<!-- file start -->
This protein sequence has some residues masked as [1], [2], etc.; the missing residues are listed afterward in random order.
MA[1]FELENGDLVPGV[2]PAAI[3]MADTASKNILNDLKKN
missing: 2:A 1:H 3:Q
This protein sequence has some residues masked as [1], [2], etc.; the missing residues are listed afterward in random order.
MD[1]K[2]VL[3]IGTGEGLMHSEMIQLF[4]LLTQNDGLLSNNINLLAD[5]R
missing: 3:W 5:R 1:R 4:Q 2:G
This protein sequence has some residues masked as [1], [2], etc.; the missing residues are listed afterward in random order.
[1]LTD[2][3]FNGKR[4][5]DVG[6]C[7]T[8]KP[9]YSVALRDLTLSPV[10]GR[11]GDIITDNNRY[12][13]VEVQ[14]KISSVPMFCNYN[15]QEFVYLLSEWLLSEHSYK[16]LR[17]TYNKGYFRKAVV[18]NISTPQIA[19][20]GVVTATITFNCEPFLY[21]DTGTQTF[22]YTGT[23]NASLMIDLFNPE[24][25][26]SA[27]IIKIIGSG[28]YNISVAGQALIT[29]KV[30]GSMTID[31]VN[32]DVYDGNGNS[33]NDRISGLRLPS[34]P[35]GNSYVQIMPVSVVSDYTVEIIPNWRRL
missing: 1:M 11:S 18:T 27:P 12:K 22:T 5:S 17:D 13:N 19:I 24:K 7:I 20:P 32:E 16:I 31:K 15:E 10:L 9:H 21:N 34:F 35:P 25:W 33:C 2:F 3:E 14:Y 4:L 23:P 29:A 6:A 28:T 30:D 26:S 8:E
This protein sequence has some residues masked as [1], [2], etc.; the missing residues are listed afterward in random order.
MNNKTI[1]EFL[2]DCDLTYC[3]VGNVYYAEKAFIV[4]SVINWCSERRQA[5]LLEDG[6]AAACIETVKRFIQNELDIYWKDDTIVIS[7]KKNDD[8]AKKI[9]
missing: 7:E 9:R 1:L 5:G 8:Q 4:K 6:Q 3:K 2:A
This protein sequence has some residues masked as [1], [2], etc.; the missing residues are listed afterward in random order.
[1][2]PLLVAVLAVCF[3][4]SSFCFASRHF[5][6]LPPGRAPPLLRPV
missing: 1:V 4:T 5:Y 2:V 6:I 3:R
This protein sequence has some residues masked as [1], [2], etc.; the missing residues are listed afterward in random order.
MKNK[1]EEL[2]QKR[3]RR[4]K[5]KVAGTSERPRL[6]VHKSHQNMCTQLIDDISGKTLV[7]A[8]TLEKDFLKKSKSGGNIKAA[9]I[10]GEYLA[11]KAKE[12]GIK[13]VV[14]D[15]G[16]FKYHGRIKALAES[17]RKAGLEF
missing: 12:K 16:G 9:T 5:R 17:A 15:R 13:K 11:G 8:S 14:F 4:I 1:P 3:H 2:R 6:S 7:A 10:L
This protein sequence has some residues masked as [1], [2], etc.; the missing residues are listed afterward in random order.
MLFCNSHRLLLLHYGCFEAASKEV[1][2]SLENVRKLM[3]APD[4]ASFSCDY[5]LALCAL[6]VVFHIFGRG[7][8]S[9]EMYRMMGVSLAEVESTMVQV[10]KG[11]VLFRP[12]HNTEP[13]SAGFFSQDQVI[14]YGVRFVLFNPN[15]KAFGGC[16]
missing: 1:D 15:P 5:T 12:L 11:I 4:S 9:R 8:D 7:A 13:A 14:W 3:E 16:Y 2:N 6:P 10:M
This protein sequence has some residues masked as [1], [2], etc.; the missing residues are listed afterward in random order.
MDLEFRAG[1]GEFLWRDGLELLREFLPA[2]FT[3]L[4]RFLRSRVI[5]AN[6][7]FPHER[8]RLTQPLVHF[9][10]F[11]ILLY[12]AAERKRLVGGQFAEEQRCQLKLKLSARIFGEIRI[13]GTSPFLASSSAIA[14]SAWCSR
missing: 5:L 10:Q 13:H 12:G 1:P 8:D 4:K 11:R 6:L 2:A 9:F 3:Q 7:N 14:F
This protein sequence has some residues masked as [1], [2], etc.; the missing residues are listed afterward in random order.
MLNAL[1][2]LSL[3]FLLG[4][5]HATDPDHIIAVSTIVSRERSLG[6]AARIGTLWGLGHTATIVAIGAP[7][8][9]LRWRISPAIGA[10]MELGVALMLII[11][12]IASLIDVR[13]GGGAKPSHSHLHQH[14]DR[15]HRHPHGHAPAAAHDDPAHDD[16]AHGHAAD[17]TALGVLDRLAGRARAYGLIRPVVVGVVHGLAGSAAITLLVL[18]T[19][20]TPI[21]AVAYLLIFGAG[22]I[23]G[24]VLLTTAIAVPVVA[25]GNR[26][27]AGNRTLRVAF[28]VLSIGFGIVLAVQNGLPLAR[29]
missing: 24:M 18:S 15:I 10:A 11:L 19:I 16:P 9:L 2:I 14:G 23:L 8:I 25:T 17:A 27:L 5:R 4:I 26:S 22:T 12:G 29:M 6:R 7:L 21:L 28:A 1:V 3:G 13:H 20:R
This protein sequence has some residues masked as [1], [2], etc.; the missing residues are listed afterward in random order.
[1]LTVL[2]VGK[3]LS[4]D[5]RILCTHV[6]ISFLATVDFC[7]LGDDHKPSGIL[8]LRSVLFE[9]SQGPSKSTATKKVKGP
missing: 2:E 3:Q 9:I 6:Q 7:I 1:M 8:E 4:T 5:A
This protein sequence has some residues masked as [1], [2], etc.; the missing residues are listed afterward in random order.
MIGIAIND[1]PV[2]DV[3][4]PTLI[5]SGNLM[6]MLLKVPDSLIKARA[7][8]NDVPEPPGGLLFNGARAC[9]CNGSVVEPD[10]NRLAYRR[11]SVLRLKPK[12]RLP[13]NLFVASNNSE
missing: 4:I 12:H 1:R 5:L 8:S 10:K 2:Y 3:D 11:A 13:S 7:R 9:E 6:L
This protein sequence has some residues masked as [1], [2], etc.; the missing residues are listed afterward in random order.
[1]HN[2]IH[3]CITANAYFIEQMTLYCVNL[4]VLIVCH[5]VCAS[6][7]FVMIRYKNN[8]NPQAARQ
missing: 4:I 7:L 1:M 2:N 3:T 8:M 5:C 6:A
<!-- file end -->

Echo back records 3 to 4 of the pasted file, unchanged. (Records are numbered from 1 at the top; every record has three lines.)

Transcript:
This protein sequence has some residues masked as [1], [2], etc.; the missing residues are listed afterward in random order.
[1]LTD[2][3]FNGKR[4][5]DVG[6]C[7]T[8]KP[9]YSVALRDLTLSPV[10]GR[11]GDIITDNNRY[12][13]VEVQ[14]KISSVPMFCNYN[15]QEFVYLLSEWLLSEHSYK[16]LR[17]TYNKGYFRKAVV[18]NISTPQIA[19][20]GVVTATITFNCEPFLY[21]DTGTQTF[22]YTGT[23]NASLMIDLFNPE[24][25][26]SA[27]IIKIIGSG[28]YNISVAGQALIT[29]KV[30]GSMTID[31]VN[32]DVYDGNGNS[33]NDRISGLRLPS[34]P[35]GNSYVQIMPVSVVSDYTVEIIPNWRRL
missing: 1:M 11:S 18:T 27:P 12:K 22:T 5:S 17:D 13:N 19:I 24:K 7:I 20:P 32:E 16:I 31:K 15:E 10:L 9:H 21:N 34:F 35:P 25:W 33:C 2:F 3:E 14:Y 4:L 23:P 29:A 6:A 28:T 30:D 26:S 8:E
This protein sequence has some residues masked as [1], [2], etc.; the missing residues are listed afterward in random order.
MNNKTI[1]EFL[2]DCDLTYC[3]VGNVYYAEKAFIV[4]SVINWCSERRQA[5]LLEDG[6]AAACIETVKRFIQNELDIYWKDDTIVIS[7]KKNDD[8]AKKI[9]
missing: 7:E 9:R 1:L 5:G 8:Q 4:K 6:Q 3:K 2:A